There is something intrinsically fun about playing with your food. Children understand this. And we tell them not to do it because.. well.. we were taught not to do it and, goddammit, if we can't do it, we won't let anyone else do it either. So there.
This is why I love meal-making with mince. Making mince mushy. Alliteration aside, when I'm preparing a meal out of paste that was once recognisable as meat, I'm instantly transported back to my youth: I'm 5 years old again, creating a mess with mala. Except my meat creations taste marginally better than my mala ones.
I've made a couple of batches of meatballs now, but the ones I made during the week were the first ones where the ingredients felt right. And best of all, it was thrown together in less than a half an hour when I got home late and wasn't really in the mood for anything too complicated.
- 450g pork mince
- kielbasa sausage (or any smoked/spicy meat)
- clove garlic
- wholegrain mustard
- half an onion
- 1 teaspoon tabasco sauce
- lime leaves
- salt & pepper
Chop the onion really, really, really fine. It doesn't have to be evenly chopped, a few larger bits here and there add to the texture. But it still needs to be thin.
Similarly, chop the sausage into really, really, really small cubes. As small as you can. A good handful should do you.
Crush the garlic with the side of your knife and then chop it fine.
Throw the onion, sausage and garlic into a bowl with the pork mince along with two teaspons of the wholegrain mustard and about a teaspoon of the tabasco sauce.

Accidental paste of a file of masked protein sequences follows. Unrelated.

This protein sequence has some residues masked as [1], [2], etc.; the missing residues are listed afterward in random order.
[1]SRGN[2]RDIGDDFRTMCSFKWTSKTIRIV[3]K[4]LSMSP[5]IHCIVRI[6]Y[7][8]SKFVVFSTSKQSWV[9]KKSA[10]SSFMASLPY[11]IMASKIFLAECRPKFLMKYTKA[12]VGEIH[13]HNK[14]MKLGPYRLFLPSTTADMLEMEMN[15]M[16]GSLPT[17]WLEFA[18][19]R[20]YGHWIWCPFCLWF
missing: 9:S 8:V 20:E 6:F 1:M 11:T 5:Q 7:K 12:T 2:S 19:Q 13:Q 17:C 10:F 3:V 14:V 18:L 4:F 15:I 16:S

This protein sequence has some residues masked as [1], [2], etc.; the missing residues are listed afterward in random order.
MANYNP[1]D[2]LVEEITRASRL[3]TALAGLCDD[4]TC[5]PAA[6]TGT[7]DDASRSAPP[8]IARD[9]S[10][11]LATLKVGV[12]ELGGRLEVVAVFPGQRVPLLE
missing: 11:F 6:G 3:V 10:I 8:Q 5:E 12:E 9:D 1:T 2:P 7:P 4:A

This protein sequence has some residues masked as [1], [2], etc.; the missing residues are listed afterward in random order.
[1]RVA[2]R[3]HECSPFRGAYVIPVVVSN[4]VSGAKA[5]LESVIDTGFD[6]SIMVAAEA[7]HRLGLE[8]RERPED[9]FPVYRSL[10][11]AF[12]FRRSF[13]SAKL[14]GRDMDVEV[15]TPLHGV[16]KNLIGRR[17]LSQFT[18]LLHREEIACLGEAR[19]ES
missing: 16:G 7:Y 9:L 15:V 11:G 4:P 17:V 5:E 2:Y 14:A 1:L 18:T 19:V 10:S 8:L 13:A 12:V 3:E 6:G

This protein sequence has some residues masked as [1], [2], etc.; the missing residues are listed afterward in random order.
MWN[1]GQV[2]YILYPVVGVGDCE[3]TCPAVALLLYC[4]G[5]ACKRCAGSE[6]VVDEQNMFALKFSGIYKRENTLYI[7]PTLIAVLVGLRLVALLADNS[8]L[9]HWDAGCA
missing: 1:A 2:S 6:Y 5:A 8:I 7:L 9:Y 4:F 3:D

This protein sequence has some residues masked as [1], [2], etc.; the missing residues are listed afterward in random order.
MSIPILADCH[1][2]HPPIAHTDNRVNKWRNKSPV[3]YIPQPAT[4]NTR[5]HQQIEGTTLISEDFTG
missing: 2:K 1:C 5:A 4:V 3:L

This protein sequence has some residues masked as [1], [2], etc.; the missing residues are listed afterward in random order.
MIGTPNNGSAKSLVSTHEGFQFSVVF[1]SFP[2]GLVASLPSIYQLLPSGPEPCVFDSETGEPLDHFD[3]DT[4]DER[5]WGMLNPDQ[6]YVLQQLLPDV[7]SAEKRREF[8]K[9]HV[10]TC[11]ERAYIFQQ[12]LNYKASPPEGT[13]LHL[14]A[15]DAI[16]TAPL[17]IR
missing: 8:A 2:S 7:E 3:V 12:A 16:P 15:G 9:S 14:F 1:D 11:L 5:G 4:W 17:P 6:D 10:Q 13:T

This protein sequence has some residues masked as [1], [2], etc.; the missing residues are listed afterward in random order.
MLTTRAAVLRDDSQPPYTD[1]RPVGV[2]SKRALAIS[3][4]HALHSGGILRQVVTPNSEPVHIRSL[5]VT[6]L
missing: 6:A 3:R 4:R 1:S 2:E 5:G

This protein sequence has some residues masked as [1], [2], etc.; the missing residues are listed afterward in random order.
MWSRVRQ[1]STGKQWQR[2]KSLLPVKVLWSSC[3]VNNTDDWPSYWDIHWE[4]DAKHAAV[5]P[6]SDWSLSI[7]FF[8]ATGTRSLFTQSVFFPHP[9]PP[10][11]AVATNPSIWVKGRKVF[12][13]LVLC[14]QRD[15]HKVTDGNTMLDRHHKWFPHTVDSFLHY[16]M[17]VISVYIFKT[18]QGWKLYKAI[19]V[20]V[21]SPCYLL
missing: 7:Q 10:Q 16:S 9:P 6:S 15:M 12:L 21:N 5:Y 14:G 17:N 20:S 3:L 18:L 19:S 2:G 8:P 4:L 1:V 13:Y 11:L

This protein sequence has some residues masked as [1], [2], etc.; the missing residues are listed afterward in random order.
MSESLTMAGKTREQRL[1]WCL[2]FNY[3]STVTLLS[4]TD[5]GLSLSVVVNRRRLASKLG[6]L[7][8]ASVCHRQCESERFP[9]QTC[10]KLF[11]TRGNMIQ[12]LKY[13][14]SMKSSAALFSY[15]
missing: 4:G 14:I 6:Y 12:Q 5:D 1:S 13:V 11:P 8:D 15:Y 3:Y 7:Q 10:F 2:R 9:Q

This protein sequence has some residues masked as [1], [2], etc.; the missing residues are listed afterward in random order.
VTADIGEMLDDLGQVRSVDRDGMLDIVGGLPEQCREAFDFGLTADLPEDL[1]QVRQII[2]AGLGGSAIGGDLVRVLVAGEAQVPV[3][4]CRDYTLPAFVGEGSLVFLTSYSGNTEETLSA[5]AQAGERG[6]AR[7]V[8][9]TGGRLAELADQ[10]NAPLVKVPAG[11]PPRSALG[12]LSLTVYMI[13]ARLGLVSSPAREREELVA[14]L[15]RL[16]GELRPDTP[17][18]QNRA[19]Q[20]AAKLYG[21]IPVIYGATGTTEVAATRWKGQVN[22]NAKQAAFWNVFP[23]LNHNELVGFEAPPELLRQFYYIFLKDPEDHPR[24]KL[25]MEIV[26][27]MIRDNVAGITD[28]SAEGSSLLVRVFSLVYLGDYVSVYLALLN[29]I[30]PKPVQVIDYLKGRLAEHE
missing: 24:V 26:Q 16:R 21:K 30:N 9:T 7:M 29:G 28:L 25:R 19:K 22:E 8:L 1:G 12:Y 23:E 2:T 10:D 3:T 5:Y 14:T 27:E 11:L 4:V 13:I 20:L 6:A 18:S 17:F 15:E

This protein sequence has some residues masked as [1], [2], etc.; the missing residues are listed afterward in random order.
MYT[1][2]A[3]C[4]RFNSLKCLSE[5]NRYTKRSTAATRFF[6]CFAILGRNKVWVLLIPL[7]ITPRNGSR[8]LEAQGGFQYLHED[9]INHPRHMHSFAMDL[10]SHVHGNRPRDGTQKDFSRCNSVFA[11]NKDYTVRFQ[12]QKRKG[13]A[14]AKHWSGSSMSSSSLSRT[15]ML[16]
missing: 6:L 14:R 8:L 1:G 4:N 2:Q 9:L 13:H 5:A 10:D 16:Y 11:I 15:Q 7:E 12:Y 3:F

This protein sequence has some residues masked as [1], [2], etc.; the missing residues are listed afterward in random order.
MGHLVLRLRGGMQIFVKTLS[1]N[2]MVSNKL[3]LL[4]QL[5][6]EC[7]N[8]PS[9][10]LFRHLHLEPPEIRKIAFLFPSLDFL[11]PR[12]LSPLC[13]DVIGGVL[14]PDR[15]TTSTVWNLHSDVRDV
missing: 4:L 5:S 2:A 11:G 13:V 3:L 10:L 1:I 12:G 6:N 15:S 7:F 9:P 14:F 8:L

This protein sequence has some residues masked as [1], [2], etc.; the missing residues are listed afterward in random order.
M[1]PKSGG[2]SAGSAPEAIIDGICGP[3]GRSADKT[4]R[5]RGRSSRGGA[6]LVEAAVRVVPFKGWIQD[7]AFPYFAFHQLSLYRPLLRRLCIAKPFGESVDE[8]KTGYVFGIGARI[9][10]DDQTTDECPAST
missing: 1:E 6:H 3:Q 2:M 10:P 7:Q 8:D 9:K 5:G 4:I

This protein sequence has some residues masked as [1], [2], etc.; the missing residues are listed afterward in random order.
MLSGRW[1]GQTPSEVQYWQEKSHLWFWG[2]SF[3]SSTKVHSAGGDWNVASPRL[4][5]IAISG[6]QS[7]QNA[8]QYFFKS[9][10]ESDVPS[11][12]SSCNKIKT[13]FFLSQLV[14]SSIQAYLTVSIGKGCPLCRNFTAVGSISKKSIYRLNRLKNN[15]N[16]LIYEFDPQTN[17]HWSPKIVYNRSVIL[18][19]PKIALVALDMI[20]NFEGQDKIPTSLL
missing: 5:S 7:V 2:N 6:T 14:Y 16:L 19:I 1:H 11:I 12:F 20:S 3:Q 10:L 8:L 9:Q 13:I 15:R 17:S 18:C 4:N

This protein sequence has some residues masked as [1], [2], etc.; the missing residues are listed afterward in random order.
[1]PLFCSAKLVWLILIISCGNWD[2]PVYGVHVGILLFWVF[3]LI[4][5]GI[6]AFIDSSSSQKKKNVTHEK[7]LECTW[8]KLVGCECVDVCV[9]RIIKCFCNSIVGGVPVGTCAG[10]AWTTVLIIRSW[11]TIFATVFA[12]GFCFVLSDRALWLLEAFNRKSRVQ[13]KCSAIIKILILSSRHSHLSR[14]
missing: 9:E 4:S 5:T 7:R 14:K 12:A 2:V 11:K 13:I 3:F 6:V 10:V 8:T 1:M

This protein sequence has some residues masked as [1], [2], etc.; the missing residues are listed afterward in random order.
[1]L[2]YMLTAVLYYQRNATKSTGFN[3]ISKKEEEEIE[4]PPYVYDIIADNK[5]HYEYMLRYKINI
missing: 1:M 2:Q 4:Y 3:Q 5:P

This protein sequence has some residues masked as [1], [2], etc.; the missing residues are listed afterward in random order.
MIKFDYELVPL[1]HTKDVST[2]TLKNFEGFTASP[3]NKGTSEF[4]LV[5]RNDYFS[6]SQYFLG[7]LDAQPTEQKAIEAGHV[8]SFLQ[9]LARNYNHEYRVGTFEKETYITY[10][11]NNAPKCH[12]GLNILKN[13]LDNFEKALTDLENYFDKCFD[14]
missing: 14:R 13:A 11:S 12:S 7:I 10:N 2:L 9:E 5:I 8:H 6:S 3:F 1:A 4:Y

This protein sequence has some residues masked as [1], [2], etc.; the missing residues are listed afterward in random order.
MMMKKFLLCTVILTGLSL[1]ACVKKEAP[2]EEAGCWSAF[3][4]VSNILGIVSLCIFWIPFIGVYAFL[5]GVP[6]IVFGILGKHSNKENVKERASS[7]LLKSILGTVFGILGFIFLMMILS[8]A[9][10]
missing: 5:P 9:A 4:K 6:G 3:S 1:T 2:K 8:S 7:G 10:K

Roll the lime leaves in your fingers to crush it, then chop it to make sure it's extra-fine and add it to the bowl. Season the mix generously.
Now the fun part - mush the whole thing around until you get a consistent paste. All the ingredients should be roughly spread throughout the entire thing. Roll the whole thing up into little balls. There's no rule as to the size of these, but I've found that they should fit in the palm of my hand, not on the palm of my hand. Does this make sense? Bear in mind, the size of the balls will affect the cooking time.
Pour a good amount of oil (olive oil won't splash, vegetable oil will) into a decent non-stick pan and get it good and hot. When it's ready, start adding the meatballs. You'll never have a completely round ball, so I've found it's best to cook these on one side, until they're on the point of burning, then flip them onto another side. When they're a dark brown on most sides, you can start turning them more regularly, to cook the inside.
Serve in some noodles with some chicken stock (Knorr do my favourite store-bought chicken stock right now).